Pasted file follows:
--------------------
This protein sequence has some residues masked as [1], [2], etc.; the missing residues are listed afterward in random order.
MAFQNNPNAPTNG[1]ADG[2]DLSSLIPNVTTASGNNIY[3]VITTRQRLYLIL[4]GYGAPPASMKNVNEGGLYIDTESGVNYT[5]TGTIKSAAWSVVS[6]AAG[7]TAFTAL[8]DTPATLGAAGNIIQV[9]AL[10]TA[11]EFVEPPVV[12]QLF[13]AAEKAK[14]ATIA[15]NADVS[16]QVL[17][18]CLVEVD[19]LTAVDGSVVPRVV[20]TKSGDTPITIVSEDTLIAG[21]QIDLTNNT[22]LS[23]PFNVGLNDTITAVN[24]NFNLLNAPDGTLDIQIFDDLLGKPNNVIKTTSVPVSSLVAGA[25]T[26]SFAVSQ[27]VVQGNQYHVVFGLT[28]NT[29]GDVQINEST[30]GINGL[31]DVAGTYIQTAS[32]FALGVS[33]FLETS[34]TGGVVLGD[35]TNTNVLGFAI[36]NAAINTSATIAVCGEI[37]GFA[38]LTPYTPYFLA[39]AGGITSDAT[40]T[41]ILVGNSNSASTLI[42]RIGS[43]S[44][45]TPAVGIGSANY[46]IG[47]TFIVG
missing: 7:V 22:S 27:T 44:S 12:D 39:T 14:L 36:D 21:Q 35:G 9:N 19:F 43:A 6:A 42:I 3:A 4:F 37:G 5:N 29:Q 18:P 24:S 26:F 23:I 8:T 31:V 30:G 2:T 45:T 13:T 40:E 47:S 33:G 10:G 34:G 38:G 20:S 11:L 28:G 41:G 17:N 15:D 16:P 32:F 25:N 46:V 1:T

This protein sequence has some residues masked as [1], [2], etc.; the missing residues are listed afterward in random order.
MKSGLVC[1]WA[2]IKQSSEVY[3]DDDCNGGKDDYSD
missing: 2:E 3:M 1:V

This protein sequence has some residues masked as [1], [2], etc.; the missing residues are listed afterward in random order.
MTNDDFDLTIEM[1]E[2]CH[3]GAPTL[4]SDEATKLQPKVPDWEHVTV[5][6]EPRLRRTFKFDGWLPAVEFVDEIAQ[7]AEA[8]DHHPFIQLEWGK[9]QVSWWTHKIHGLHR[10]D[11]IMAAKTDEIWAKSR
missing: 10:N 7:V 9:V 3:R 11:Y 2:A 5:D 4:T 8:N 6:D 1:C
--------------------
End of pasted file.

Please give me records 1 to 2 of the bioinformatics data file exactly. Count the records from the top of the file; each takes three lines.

This protein sequence has some residues masked as [1], [2], etc.; the missing residues are listed afterward in random order.
MAFQNNPNAPTNG[1]ADG[2]DLSSLIPNVTTASGNNIY[3]VITTRQRLYLIL[4]GYGAPPASMKNVNEGGLYIDTESGVNYT[5]TGTIKSAAWSVVS[6]AAG[7]TAFTAL[8]DTPATLGAAGNIIQV[9]AL[10]TA[11]EFVEPPVV[12]QLF[13]AAEKAK[14]ATIA[15]NADVS[16]QVL[17][18]CLVEVD[19]LTAVDGSVVPRVV[20]TKSGDTPITIVSEDTLIAG[21]QIDLTNNT[22]LS[23]PFNVGLNDTITAVN[24]NFNLLNAPDGTLDIQIFDDLLGKPNNVIKTTSVPVSSLVAGA[25]T[26]SFAVSQ[27]VVQGNQYHVVFGLT[28]NT[29]GDVQINEST[30]GINGL[31]DVAGTYIQTAS[32]FALGVS[33]FLETS[34]TGGVVLGD[35]TNTNVLGFAI[36]NAAINTSATIAVCGEI[37]GFA[38]LTPYTPYFLA[39]AGGITSDAT[40]T[41]ILVGNSNSASTLI[42]RIGS[43]S[44][45]TPAVGIGSANY[46]IG[47]TFIVG
missing: 7:V 22:S 27:T 44:S 12:D 39:T 14:L 36:D 21:Q 35:G 9:N 19:F 43:A 6:A 42:I 3:A 4:F 37:G 5:N 29:Q 18:P 24:S 26:F 23:I 8:T 31:V 30:G 2:T 45:T 13:T 40:E 47:S 33:G 10:G 34:G 38:G 20:S 11:L 28:G 41:G 17:N 15:D 16:P 32:F 25:N 46:V 1:T

This protein sequence has some residues masked as [1], [2], etc.; the missing residues are listed afterward in random order.
MKSGLVC[1]WA[2]IKQSSEVY[3]DDDCNGGKDDYSD
missing: 2:E 3:M 1:V